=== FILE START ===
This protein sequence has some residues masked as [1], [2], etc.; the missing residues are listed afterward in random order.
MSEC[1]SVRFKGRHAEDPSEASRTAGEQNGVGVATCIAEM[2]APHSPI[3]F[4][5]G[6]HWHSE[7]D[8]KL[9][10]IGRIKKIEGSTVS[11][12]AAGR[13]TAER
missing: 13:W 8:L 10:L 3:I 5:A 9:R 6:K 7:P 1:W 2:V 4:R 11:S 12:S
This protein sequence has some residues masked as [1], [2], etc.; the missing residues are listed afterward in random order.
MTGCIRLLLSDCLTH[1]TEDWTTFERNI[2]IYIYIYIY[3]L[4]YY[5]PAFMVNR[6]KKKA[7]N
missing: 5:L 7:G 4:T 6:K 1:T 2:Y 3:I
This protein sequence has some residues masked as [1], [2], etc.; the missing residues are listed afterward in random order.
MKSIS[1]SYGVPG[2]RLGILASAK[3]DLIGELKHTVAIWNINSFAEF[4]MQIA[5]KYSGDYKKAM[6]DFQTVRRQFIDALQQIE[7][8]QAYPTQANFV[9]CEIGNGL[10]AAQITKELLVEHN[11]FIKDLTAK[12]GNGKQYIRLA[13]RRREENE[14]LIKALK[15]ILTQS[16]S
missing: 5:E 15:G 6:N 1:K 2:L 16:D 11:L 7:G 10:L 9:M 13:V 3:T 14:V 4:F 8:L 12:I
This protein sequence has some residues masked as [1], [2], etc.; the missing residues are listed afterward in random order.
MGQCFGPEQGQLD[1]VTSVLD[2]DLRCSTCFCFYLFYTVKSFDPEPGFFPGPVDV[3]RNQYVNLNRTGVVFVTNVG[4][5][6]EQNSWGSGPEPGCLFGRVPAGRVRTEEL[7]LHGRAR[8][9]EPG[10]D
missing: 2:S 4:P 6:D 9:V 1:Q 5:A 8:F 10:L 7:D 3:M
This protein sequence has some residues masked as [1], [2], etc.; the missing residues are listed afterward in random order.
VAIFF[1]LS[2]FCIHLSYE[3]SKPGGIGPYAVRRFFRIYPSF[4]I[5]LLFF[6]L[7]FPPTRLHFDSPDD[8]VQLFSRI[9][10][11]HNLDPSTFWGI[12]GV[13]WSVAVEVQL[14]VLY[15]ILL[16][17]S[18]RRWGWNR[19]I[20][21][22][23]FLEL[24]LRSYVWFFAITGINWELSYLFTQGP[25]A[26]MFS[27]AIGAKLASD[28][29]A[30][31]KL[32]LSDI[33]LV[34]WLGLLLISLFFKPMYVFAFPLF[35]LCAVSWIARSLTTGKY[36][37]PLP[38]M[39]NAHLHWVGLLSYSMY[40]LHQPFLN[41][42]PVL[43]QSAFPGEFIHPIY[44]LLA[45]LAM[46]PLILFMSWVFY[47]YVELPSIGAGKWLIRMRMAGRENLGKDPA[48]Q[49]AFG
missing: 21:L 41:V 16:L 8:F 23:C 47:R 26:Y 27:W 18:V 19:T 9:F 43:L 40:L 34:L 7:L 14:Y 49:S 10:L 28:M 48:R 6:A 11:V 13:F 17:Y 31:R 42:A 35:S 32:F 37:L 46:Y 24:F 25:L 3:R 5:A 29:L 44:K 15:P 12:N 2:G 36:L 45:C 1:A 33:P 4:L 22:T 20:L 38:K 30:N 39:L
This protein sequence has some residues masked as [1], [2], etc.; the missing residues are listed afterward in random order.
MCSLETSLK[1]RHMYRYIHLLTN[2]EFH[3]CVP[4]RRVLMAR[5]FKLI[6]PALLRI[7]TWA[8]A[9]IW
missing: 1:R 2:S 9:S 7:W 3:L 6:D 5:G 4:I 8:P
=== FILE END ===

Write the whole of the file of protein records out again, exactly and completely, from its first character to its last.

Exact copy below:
This protein sequence has some residues masked as [1], [2], etc.; the missing residues are listed afterward in random order.
MSEC[1]SVRFKGRHAEDPSEASRTAGEQNGVGVATCIAEM[2]APHSPI[3]F[4][5]G[6]HWHSE[7]D[8]KL[9][10]IGRIKKIEGSTVS[11][12]AAGR[13]TAER
missing: 13:W 8:L 10:L 3:I 5:A 9:R 6:K 7:P 1:W 2:V 4:R 11:S 12:S
This protein sequence has some residues masked as [1], [2], etc.; the missing residues are listed afterward in random order.
MTGCIRLLLSDCLTH[1]TEDWTTFERNI[2]IYIYIYIY[3]L[4]YY[5]PAFMVNR[6]KKKA[7]N
missing: 5:L 7:G 4:T 6:K 1:T 2:Y 3:I
This protein sequence has some residues masked as [1], [2], etc.; the missing residues are listed afterward in random order.
MKSIS[1]SYGVPG[2]RLGILASAK[3]DLIGELKHTVAIWNINSFAEF[4]MQIA[5]KYSGDYKKAM[6]DFQTVRRQFIDALQQIE[7][8]QAYPTQANFV[9]CEIGNGL[10]AAQITKELLVEHN[11]FIKDLTAK[12]GNGKQYIRLA[13]RRREENE[14]LIKALK[15]ILTQS[16]S
missing: 5:E 15:G 6:N 1:K 2:L 16:D 11:L 7:G 10:L 9:M 13:V 3:T 14:V 4:F 8:L 12:I
This protein sequence has some residues masked as [1], [2], etc.; the missing residues are listed afterward in random order.
MGQCFGPEQGQLD[1]VTSVLD[2]DLRCSTCFCFYLFYTVKSFDPEPGFFPGPVDV[3]RNQYVNLNRTGVVFVTNVG[4][5][6]EQNSWGSGPEPGCLFGRVPAGRVRTEEL[7]LHGRAR[8][9]EPG[10]D
missing: 2:S 4:P 6:D 9:V 1:Q 5:A 8:F 10:L 7:D 3:M
This protein sequence has some residues masked as [1], [2], etc.; the missing residues are listed afterward in random order.
VAIFF[1]LS[2]FCIHLSYE[3]SKPGGIGPYAVRRFFRIYPSF[4]I[5]LLFF[6]L[7]FPPTRLHFDSPDD[8]VQLFSRI[9][10][11]HNLDPSTFWGI[12]GV[13]WSVAVEVQL[14]VLY[15]ILL[16][17]S[18]RRWGWNR[19]I[20][21][22][23]FLEL[24]LRSYVWFFAITGINWELSYLFTQGP[25]A[26]MFS[27]AIGAKLASD[28][29]A[30][31]KL[32]LSDI[33]LV[34]WLGLLLISLFFKPMYVFAFPLF[35]LCAVSWIARSLTTGKY[36][37]PLP[38]M[39]NAHLHWVGLLSYSMY[40]LHQPFLN[41][42]PVL[43]QSAFPGEFIHPIY[44]LLA[45]LAM[46]PLILFMSWVFY[47]YVELPSIGAGKWLIRMRMAGRENLGKDPA[48]Q[49]AFG
missing: 21:L 41:V 16:L 8:F 23:C 47:R 26:Y 27:W 18:V 19:T 9:F 43:L 40:L 34:L 7:L 14:Y 49:S 10:L 28:M 48:R 6:A 11:V 13:F 17:Y 31:R 42:A 35:S 32:F 37:L 46:Y 24:F 25:L 3:R 5:A 29:L 44:K 15:P 12:N 2:G 36:L 45:C 1:A 33:P 4:L 22:T 20:L 38:K 30:N 39:L
This protein sequence has some residues masked as [1], [2], etc.; the missing residues are listed afterward in random order.
MCSLETSLK[1]RHMYRYIHLLTN[2]EFH[3]CVP[4]RRVLMAR[5]FKLI[6]PALLRI[7]TWA[8]A[9]IW
missing: 1:R 2:S 9:S 7:W 3:L 6:D 5:G 4:I 8:P